Wednesday, 02 May 2018 19:20

Armenia's Crisis of Legitimacy

The American Interest

April 26, 2018

 

 

Sargsyan’s resignation may not suffice to address the long-brewing anger against Armenia’s establishment—nor resolve the country’s main geopolitical conundrum.

The American Interest

MIDDLE EAST AFLAME

The U.S. and Turkey: Past the Point of No Return?

SVANTE E. CORNELL

With Ankara and Washington on a collision course in northern Syria, both sides will have to rethink their priorities if they want to salvage an increasingly hollow alliance.

U.S.-Turkish relations have deteriorated for some time. But until recently, no one would have thought that the American and Turkish militaries, closely allied since the 1950s, could end up confronting each other directly. Yet in northern Syria today, that is no longer unthinkable.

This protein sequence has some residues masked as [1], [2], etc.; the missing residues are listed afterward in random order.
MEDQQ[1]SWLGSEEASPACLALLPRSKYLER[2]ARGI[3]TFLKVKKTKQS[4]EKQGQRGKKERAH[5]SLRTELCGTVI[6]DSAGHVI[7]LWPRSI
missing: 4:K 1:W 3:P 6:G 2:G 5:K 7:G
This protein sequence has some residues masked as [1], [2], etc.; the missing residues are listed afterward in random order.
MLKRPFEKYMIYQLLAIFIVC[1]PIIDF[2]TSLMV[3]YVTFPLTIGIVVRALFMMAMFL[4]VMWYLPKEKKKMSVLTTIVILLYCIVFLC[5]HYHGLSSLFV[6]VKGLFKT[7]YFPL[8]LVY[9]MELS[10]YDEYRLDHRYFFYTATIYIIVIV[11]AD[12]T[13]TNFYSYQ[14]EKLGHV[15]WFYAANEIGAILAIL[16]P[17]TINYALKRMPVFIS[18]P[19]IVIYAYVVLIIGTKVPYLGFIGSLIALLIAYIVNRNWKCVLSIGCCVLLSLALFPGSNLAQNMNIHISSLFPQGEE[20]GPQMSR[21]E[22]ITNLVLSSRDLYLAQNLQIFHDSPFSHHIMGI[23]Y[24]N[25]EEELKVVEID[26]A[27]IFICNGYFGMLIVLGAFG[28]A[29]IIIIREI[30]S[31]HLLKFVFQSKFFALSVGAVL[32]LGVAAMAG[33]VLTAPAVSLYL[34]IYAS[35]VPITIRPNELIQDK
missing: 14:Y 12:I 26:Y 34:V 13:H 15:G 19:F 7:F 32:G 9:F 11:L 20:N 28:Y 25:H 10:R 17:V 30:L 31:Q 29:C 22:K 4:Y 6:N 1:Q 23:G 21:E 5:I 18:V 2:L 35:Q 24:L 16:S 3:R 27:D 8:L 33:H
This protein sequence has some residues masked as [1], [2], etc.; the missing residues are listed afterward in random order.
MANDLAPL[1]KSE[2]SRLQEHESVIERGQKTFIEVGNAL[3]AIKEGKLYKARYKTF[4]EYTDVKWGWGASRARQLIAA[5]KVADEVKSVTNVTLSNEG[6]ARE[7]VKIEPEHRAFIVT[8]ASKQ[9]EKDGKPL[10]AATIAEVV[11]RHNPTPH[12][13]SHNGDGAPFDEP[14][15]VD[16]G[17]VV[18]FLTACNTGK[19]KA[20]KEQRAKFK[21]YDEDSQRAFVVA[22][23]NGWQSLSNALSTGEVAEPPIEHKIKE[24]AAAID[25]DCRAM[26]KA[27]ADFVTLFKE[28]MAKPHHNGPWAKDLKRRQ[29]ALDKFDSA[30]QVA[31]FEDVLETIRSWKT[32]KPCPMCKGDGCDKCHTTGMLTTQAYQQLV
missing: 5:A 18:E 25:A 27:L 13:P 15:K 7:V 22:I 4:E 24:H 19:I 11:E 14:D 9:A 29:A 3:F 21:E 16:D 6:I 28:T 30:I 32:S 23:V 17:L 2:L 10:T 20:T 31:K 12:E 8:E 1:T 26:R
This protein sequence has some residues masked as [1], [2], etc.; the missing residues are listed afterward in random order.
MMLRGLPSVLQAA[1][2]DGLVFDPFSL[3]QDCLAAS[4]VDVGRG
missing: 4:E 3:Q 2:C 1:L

In mid-January, to forestall U.S. intentions to build a “Border Security Force” composed mainly of Syrian Kurdish fighters, Turkey launched a military operation in the Kurdish-controlled Afrin enclave in northwestern Syria. On January 24, Turkish President Recep Tayyip Erdoğan expressed his determination to move beyond Afrin into other parts of northern Syria, mentioning specifically the town of Manbij, where U.S. forces are deployed alongside Kurdish YPG troops. Turkish officials warned the United States to sever its ties to the Kurdish forces, which Turkey considers a terrorist group. This led President Donald Trump to tell Erdoğan to “avoid any actions that might risk conflict between Turkish and American forces.”